Guide: Improving HCP Conversations

In reviewing over 500 HCP, KOL, Rep and MSL virtual branded and unbranded interactions, Intempio’s research shows that the single greatest predictor of positive meeting outcomes is a lively medical discussion. It’s unknown whether discussion engenders active transfer of knowledge, or if discussion builds rapport between the participants, leading to the outcome, but in all cases, the presence of a lively discussion coincides with positive outcomes. 

These findings beg the question: “how can we increase the amount of lively discussion in our medical conversations? ”

The findings indicate that lively medical discussions occur when active questioning by facilitators takes place or when content is directly relevant to the clinician. In both instances, active discussion takes place among two or more parties, and is not strictly presentation.

Additionally, the findings indicate that during lively discussions, clinicians will typically provide detailed requests for information that are directly relevant to treatments for a (anonymous) patient or patient set, allowing for greater follow up discussion opportunities.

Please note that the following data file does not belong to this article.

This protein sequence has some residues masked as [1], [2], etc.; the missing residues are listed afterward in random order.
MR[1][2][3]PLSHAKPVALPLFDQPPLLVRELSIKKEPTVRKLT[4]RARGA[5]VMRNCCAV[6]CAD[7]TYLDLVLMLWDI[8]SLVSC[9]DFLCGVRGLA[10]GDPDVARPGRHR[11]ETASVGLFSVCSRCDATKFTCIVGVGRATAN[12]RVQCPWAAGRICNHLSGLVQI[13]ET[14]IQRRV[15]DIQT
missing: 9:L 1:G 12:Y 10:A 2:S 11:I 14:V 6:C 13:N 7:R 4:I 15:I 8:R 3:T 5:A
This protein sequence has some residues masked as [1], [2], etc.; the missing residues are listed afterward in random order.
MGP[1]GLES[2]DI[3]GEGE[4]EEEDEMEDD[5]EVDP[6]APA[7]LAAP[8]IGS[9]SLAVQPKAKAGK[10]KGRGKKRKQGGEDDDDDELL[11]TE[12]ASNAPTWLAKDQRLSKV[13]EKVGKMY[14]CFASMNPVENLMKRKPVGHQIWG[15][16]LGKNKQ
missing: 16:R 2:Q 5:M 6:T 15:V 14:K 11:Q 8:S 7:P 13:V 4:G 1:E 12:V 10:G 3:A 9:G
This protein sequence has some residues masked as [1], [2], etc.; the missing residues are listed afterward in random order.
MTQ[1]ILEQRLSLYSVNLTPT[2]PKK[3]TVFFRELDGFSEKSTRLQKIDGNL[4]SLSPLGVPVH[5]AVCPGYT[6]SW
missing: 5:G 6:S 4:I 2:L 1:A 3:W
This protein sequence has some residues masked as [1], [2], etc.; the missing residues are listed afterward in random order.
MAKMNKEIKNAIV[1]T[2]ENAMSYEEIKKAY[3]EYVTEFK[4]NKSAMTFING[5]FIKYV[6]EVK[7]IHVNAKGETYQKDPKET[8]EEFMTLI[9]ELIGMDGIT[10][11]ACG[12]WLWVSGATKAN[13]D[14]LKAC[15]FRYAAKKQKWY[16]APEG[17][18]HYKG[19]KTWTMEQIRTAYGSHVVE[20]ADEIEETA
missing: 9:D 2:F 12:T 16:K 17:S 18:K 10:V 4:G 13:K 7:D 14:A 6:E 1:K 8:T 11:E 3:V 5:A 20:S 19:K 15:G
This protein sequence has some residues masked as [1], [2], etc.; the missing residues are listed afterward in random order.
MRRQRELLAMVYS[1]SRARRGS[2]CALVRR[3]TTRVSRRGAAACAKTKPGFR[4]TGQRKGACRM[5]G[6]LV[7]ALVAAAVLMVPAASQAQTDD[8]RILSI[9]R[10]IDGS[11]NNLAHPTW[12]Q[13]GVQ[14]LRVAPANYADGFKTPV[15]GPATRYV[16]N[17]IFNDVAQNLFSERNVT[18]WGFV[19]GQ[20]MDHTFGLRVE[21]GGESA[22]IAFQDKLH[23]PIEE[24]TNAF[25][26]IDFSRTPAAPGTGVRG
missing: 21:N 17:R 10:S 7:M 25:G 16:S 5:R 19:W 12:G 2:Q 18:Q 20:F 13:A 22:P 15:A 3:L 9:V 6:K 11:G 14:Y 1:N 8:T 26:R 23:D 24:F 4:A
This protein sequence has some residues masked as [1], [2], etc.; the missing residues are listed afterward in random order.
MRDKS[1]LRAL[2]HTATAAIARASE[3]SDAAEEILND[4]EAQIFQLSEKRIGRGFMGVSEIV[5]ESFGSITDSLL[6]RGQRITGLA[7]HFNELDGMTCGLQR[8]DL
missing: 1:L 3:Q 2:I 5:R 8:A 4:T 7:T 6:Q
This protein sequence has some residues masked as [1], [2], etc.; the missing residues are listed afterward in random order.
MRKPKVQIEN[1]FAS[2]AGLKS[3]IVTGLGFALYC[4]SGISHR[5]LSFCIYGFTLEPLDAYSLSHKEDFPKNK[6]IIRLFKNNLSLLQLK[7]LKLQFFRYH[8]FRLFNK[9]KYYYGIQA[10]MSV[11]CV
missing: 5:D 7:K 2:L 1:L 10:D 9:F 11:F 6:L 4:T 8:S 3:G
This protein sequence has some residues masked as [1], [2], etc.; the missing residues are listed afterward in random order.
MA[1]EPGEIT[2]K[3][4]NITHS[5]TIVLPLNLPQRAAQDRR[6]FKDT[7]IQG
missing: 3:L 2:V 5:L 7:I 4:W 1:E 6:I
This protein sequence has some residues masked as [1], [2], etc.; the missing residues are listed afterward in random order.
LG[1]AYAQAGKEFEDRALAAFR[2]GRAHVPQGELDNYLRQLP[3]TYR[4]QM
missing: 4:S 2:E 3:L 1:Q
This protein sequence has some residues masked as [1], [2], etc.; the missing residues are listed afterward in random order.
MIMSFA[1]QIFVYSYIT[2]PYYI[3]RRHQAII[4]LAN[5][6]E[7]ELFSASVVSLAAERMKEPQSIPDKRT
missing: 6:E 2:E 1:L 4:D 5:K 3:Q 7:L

Actions to increase discussion:

  • Choose environment: Identify environments that are conducive to active discussions and plan accordingly
  • Narrow content: Gather conversation data, analyze for content relevance and identify content needs
  • Identify questions: Gather conversation data, analyze for common topical feedback questions and generate facilitator guide

Train facilitators: Provide relevant content and questioning training to facilitators to provide on-demand content and new skills to drive discussion

Measure discussions to improve outcomes

  1.  Sessions were virtual, moderator supported and funded by pharma.  Sessions were disease state education, Ad Boards, Branded and unbranded Speaker programs.
  2.  A positive outcome is defined as a measurably increased agreement with the presented science by the HCP in the meeting.
  3.  A lively medical discussion is defined as more than three dialog exchanges between discussants on the same topic that were initiated by a question or comment from any party. 
  4.  Relevance is defined as a topic of discussion that pertains to the clinician’s current or potential patient list and provides new information or clarification for the clinician that allows for a change in clinician behavior.

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